67

I have tried to initialize my NSMutableArray 100 ways from Sunday, and NOTHING is working for me. I tried setting it equal to a newly allocated and initialized NSMutableArray, just allocating, initializing the variable by itself, every combination I could think of and always the same result.

Here's the code:

Object.h

NSMutableArray *array;

@property (copy) NSMutableArray *array;

Object.m

@synthesize array;

if ( self.array ) {
    [self.array addObject:anObject];
}
else {
    self.array = [NSMutableArray arrayWithObjects:anObject, nil];
}

NOTE: In debug "anObject" is NOT nil at time of execution...

I have tested anObject and it isThe initialization works just fine, but I keep getting the error below when I try to addObject: to self.array.

2010-07-10 11:52:55.499 MyApp[4347:1807] -[__NSArrayI addObject:]: unrecognized selector sent to instance 0x184480

2010-07-10 11:52:55.508 MyApp[4347:1807] *** Terminating app due to uncaught exception 'NSInvalidArgumentException', reason: '-[__NSArrayI addObject:]: unrecognized selector sent to instance 0x184480'

Does anyone have any idea what's going wrong?

82

The synthesized setter for @property (copy) sends a copy message to the array, which results in an immutable copy.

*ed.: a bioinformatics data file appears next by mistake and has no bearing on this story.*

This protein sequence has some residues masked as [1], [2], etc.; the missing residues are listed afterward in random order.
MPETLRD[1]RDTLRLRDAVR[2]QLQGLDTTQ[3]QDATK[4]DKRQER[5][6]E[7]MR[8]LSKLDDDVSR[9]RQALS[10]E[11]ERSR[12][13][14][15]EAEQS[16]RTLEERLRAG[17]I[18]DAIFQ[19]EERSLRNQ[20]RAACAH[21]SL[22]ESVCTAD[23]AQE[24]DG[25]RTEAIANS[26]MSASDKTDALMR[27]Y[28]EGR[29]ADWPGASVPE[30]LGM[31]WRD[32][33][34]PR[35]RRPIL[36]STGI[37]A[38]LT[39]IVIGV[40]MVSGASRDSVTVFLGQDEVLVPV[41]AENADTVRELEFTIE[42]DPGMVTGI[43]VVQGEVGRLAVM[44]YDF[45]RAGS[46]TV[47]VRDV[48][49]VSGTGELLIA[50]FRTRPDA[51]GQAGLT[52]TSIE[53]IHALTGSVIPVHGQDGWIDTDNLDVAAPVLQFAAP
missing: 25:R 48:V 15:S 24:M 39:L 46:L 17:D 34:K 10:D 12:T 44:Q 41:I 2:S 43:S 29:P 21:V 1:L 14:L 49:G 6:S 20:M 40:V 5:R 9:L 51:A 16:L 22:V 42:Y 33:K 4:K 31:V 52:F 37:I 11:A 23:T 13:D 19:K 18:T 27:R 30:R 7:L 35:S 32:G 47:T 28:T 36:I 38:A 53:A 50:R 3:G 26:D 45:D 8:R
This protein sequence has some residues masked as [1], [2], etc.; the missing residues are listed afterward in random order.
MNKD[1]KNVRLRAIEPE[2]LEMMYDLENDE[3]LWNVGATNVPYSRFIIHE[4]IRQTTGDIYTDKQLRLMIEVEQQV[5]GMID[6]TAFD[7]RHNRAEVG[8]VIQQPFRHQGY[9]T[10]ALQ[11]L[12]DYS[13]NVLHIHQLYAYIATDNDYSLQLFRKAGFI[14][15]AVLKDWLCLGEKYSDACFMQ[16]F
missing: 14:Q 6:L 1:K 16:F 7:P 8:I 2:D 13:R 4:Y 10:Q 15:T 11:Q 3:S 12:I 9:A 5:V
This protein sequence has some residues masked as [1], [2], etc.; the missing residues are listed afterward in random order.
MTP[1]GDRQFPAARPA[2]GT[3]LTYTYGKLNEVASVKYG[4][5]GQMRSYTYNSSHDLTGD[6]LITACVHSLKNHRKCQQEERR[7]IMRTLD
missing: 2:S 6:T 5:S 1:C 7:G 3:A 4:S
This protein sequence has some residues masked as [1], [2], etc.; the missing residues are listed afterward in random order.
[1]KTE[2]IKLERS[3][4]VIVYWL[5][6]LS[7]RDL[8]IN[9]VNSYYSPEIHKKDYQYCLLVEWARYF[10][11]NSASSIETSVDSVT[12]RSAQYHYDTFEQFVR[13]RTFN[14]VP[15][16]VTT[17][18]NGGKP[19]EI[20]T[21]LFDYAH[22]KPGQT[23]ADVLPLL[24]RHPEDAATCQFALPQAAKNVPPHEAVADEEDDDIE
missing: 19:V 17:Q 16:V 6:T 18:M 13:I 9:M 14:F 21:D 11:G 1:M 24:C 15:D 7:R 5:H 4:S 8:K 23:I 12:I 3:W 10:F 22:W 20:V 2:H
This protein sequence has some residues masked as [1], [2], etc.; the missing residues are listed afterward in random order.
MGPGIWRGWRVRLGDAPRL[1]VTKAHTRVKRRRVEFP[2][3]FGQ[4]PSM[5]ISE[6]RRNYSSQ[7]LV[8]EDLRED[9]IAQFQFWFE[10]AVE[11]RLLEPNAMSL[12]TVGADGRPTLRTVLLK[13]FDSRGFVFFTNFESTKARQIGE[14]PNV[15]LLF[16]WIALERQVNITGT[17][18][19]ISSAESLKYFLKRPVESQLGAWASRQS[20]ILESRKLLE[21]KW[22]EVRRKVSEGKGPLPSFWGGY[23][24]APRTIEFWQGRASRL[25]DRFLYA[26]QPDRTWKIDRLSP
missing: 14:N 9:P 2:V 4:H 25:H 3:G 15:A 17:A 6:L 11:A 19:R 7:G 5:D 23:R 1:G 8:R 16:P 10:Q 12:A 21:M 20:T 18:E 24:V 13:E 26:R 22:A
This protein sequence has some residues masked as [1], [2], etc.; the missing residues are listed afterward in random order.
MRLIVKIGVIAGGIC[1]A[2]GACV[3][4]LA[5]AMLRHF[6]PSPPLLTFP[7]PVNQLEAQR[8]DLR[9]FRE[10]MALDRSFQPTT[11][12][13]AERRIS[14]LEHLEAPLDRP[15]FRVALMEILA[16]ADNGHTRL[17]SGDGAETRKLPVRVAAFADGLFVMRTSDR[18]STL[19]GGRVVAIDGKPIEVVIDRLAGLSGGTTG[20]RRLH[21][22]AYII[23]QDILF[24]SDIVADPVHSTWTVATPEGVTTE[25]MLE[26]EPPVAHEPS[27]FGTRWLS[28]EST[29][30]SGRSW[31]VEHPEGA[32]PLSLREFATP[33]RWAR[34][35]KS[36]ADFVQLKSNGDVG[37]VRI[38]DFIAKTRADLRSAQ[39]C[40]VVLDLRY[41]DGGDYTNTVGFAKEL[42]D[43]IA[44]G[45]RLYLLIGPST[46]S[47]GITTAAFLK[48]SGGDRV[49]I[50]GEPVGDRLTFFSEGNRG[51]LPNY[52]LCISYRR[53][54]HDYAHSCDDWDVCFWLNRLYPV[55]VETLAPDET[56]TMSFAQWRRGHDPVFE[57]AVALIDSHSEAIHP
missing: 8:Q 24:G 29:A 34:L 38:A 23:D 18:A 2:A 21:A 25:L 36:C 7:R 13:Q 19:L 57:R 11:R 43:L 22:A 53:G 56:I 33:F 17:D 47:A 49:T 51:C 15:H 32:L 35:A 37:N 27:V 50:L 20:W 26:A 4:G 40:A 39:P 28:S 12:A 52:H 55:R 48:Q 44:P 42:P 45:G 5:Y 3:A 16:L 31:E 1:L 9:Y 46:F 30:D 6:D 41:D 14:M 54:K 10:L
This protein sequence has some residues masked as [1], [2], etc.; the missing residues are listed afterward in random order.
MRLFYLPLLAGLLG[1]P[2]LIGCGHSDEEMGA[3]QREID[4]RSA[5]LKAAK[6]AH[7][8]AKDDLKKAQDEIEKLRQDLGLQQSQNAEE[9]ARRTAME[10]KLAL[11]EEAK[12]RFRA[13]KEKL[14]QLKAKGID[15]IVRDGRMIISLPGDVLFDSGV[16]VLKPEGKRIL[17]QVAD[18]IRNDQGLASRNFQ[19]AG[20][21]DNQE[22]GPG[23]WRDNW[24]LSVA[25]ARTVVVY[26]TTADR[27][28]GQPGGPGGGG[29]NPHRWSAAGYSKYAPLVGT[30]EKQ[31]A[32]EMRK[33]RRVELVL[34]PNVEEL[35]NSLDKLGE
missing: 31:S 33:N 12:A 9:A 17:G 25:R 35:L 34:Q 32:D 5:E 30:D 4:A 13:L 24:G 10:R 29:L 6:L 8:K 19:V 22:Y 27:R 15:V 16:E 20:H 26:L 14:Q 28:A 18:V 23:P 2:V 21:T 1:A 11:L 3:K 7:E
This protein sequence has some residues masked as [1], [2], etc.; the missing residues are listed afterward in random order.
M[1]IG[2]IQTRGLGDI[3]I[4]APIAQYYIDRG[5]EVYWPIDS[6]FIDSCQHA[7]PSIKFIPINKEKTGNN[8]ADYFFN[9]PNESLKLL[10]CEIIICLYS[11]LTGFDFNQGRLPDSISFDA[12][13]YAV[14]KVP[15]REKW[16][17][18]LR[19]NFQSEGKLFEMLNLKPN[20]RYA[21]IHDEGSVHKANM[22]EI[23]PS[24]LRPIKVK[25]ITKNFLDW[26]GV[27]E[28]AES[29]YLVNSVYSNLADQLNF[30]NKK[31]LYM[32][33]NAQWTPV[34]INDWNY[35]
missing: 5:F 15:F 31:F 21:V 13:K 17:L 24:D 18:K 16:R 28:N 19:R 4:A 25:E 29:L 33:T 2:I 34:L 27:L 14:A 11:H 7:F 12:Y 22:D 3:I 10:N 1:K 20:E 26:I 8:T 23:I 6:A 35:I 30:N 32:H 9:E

You have no choice but the implement the setter yourself here, as detailed in the Objective-C guide.

  • ABSOLUTELY CORRECT! I realized it as I was writing my post, and I posted my resolution below. I didn't really consider overriding the setter, but in my case I don't really need a copy so my solution worked out for me. Thanks for the quick reply! - Z@K! – Zak Jul 10 '10 at 17:29
  • 1
    The link to the Objective-C guide is broken. – johnnieb Jul 9 '13 at 22:53
72

As I was proof reading my post, a thought occurred to me and I answered my own question. This resolution was obscure enough that I decided to go ahead, create the post and answer it myself (so any other newbies, like myself, won't get hung up).

My mistake was in...

@property (copy) NSMutableArray *array;

it should have been...

@property (retain) NSMutableArray *array;

The error was not happening in the way I was executing my code, but rather in the way the anObject was attempting to "copy" the NSMutableArray array.

As we all know...

mutableArray = [mutableArray copy];

is not always (or ever, in my experience) equal to...

mutableArray = [mutableArray mutableCopy];

And this was the source of my problem. By simply switching the @property from (copy) to (retain) I solved my problem.

  • i was having the same problem,i solved my changing property from copy to retain... @Zak +1 for your answer. – Rupesh Oct 4 '12 at 6:11
  • You should mark this as the accepted answer. – NathanAldenSr Dec 30 '13 at 21:35
  • 1
    mutableCopy just saved my live – michaelsnowden Jan 7 '14 at 12:10
  • awesome.solved my problem – Logic Jan 22 '15 at 9:25
  • Dude this should be accepted answer – Himanth Dec 27 '16 at 6:46
11